We get our first glimpse of Tiffany Helm's Violet during an incident involving two of the home's residents, Tina (Debi Sue Voorhees) and Eddie (John Robert Dixon), who get in trouble for trespassing on the property belonging to Ethel (Carol Locatell), a loud-mouthed yokel who says "fuck" a lot. Crowding around to watch, Violet, who is standing next to Jake (Jerry Pavlon), looks unamused by all the commotion; listening to the latest new wave bands on her Walkman is all she cares about.

Later that day, or maybe it was the next day... You know what? Who gives a shit. This film certainly doesn't. How 'bout this: Soon afterward, Violet can be seen doing laundry with her slightly less new wave gal pal Robin (Juliette Cummins). As their putting clothes and linen on the line to dry, they're approached by Joey (Dominick Brascia), a tubby dolt with chocolate all over his face (and by "all over his face" I mean the corners of his mouth). Insisting on helping them, Joey eventually causes them to lose patience with him; Violet even tells Joey to "piss off" at one point.

Not getting anywhere with the girls, Joey decides to harass Vic (Mark Venturini), who's chopping wood nearby. Now, it's one thing to bug a couple of new wave chicks armed only with clothes pegs, it's another thing all-together to pester an axe-wielding troubled teen. While getting axed to death did seem a tad on the harsh side, I thought the ends totally justified the means. I know, that's a terrible thing to say, but you should have seen Joey, he was so fucking annoying.

It's after Joey is axed to death and Vic is carted off to jail that people start getting killed. Two leather-clad Jewish-Italian greaser types experiencing car trouble, one played by Corey Parker (Flying Blind), are the first to go. Then it's Billy (Bob DeSimmone), a cocaine enthusiast, and Lana (Rebecca Wood), a leggy waitress and probably one of the most attractive women to ever appear in one of these movies, who are the next to buy it. You might be thinking to yourself, what do these people have to do with Pinehurst? And the answer is simply, nothing. In order to increase the film's body count, random characters are added to the mix to inflate the kill count.

You know what the film needs? (More new wave chicks?) Well, duh. No, what it needs is water. (Wait, water?) Yeah, water. You can't have a Friday the 13th movie without water. And this one has no water whatsoever. Sure, it rains in the opening scene. But I'm talking about a body of water--you know, a lake, a river, something along those lines.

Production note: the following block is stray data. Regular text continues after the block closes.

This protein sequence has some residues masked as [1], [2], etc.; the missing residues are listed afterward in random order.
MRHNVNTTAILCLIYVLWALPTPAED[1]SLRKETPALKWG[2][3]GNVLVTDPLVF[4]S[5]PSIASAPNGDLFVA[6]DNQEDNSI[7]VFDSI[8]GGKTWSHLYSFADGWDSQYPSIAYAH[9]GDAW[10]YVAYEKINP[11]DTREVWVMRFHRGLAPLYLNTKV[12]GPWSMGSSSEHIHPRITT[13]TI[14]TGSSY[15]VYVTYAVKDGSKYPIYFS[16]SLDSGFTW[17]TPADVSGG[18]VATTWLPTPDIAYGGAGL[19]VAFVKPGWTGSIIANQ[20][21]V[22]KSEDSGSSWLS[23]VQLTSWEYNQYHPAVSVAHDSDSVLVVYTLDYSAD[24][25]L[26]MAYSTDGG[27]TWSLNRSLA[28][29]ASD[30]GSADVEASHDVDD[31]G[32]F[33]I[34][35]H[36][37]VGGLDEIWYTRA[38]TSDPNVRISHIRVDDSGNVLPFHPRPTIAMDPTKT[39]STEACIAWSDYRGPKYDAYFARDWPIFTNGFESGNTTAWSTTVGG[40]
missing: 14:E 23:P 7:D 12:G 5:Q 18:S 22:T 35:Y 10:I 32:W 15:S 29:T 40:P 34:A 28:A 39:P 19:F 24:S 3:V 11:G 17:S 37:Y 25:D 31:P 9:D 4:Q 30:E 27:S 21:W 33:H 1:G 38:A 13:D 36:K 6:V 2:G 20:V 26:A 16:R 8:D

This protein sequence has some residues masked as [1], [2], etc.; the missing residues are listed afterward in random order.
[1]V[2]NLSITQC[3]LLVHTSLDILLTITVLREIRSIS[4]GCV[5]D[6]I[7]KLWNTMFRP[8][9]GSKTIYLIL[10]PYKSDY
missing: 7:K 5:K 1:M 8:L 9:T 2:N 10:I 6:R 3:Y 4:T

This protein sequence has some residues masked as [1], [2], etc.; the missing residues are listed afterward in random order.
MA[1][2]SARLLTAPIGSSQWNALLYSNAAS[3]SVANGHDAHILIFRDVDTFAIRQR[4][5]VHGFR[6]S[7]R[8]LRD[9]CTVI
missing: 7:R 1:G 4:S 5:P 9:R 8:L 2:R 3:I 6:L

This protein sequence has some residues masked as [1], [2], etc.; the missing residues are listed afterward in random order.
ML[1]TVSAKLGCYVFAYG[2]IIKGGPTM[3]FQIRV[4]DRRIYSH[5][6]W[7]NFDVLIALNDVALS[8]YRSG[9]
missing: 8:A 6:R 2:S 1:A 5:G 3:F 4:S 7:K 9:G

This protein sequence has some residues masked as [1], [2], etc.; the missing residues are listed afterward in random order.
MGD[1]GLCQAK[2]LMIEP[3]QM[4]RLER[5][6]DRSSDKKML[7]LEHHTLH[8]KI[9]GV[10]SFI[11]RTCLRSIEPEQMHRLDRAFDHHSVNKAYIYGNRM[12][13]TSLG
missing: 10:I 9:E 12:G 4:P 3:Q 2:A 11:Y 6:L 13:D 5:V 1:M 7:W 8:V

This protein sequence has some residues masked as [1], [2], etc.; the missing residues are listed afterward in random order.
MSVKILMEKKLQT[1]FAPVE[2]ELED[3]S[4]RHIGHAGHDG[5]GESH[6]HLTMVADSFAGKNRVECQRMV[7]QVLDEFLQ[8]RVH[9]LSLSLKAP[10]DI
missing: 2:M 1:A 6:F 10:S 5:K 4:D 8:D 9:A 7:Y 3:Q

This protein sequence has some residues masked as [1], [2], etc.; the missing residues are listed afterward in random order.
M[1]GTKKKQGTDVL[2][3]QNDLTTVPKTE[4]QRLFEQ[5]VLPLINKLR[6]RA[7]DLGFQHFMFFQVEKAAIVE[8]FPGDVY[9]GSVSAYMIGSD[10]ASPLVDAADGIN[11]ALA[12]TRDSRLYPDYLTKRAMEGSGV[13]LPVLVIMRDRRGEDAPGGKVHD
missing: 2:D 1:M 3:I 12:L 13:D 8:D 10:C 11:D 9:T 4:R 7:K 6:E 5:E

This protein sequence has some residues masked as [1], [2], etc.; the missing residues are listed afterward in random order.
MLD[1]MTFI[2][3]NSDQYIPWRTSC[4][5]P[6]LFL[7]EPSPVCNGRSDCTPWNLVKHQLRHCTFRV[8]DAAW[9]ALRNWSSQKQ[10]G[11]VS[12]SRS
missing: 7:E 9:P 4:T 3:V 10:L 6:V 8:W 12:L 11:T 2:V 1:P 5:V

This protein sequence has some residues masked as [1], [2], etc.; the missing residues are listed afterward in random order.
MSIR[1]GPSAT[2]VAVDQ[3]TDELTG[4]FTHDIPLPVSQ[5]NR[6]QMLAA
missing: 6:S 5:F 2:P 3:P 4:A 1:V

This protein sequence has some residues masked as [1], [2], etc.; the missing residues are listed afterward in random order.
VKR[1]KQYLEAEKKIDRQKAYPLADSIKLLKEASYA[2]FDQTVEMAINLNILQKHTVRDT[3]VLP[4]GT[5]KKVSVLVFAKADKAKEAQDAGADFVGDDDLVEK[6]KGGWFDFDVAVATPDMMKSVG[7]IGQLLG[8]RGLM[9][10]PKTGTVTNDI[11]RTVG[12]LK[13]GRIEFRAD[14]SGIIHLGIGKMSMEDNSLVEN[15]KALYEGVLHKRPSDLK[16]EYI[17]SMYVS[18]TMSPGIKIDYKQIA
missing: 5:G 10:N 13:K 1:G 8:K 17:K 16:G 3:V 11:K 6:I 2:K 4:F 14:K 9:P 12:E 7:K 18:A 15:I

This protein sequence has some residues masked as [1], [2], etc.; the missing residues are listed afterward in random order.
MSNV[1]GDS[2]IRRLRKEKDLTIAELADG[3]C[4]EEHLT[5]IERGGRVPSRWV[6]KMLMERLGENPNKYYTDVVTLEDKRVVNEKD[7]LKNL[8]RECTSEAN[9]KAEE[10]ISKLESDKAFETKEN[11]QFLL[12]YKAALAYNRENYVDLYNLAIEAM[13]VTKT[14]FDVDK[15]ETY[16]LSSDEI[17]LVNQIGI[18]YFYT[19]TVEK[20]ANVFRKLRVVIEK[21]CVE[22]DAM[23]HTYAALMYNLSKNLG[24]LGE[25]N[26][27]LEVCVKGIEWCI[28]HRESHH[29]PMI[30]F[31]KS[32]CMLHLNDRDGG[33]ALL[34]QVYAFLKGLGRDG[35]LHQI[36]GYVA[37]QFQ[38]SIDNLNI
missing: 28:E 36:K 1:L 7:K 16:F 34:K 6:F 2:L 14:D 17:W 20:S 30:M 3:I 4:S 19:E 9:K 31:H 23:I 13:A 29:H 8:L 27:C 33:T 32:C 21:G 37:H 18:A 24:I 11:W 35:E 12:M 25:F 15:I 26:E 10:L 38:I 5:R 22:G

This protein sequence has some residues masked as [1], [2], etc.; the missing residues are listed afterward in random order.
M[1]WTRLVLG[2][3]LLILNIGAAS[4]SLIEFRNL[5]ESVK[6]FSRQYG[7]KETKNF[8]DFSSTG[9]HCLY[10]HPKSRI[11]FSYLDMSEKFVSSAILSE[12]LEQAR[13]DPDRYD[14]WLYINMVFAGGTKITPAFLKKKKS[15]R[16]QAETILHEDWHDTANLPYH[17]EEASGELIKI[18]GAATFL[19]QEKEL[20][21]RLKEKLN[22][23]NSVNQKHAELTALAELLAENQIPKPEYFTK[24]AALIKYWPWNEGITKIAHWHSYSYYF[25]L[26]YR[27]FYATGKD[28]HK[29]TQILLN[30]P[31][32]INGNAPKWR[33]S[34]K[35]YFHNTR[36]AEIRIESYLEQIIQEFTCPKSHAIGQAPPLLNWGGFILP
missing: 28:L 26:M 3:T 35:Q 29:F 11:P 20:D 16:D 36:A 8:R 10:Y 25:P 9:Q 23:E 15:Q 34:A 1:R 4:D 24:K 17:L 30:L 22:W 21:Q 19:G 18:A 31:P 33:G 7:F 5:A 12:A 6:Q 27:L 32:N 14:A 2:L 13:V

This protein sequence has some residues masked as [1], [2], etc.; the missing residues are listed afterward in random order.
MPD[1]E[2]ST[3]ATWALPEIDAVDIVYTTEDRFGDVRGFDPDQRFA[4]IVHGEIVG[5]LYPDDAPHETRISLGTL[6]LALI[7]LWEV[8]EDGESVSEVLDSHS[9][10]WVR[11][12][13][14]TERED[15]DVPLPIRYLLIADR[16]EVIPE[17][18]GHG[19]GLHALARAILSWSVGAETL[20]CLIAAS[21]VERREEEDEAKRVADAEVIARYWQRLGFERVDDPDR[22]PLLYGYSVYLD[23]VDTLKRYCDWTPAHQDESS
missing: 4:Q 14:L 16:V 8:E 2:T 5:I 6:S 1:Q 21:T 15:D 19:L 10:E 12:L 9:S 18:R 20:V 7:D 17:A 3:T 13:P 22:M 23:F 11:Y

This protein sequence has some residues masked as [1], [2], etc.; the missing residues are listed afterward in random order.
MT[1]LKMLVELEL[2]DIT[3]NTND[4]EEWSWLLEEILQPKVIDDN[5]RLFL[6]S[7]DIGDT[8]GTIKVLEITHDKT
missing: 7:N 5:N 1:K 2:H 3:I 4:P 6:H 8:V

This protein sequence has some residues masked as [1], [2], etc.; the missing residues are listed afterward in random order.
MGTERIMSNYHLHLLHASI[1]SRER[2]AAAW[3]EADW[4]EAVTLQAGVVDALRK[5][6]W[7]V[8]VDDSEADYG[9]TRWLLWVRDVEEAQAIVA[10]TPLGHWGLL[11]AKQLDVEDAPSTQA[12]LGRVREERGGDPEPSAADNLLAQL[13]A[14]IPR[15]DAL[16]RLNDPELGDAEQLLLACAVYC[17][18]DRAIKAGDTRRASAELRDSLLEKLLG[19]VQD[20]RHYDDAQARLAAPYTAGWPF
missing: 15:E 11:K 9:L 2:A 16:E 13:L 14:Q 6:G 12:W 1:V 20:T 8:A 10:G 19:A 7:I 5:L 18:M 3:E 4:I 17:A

(Does the toilet in the cast iron shithouse Demon (Miguel A. Núñez Jr.) attempts to take a dump in count as a "body of water"?) Nah. I don't think the toilets in cast iron shithouses contain water. (Then where does the fecal matter go?) I think it just goes into a box of some kind. (Eww, gross.) Yeah, it would seem that Demon agrees with you. By the way, Demon is not some random character introduced solely to be murdered, he's Reggie's hip and happening brother.

You know what else this film needs? (Even more new wave chicks?) Well, duh squared. No, what it needs is Jason Voorhees. (Does Debi Sue Voorhees count?) She doesn't. But fans of large, natural breasts will love Debi Sue in this movie, as she, well, you know, shows her boobs. Anyway, the lack of Jason Voorhees in this flick is really troubling.

(If Jason isn't the one killing people, then who is?) Again, who gives a shit. No, what we need is more close ups of Violet and less of everything else. Actually, I could have used more shots of Juliette Cummins walking around in her blue robe. But, hey, that's just me.

(Is it time for Violet to dance to Pseudo Echo yet? 'Cause, to be honest, nothing else is working for me in this film.) Yep, she should be dancing up a storm any minute now. (Quick question: Are you sure Violet isn't a punk?) Um, I'm sure. How do I know? Well, would a punk have a A Flock of Seagulls poster on her wall? (A punk with an open mind might.) That's true. But trust me, Violet's aura oozes pure, unadulterated new wave. (Unadulterated, eh?) Unadulterated.

Woo-hoo! Look at Violet dance. Dance, Violet, dance! Dance your new wave ass off. Okay, I'm officially done with this movie.


  1. I'll believe that a dude would repeatedly come back from the dead to hack up teenagers, but I don't believe that Violet would listen to the Alan Parson's Project.

    The fat chocolate bar eating kid at the beginning directed a self aware slasher spoof called EVIL LAUGH which makes a couple of Friday the 13th jokes (at least 3). The more you know.

    1. Yeah, Violet and the Alan Parson's Project definitely don't mix.

      Evil Laugh, starring Ashlyn Gere and... wait, there's a "Steven" Baio?!? This I gotta see.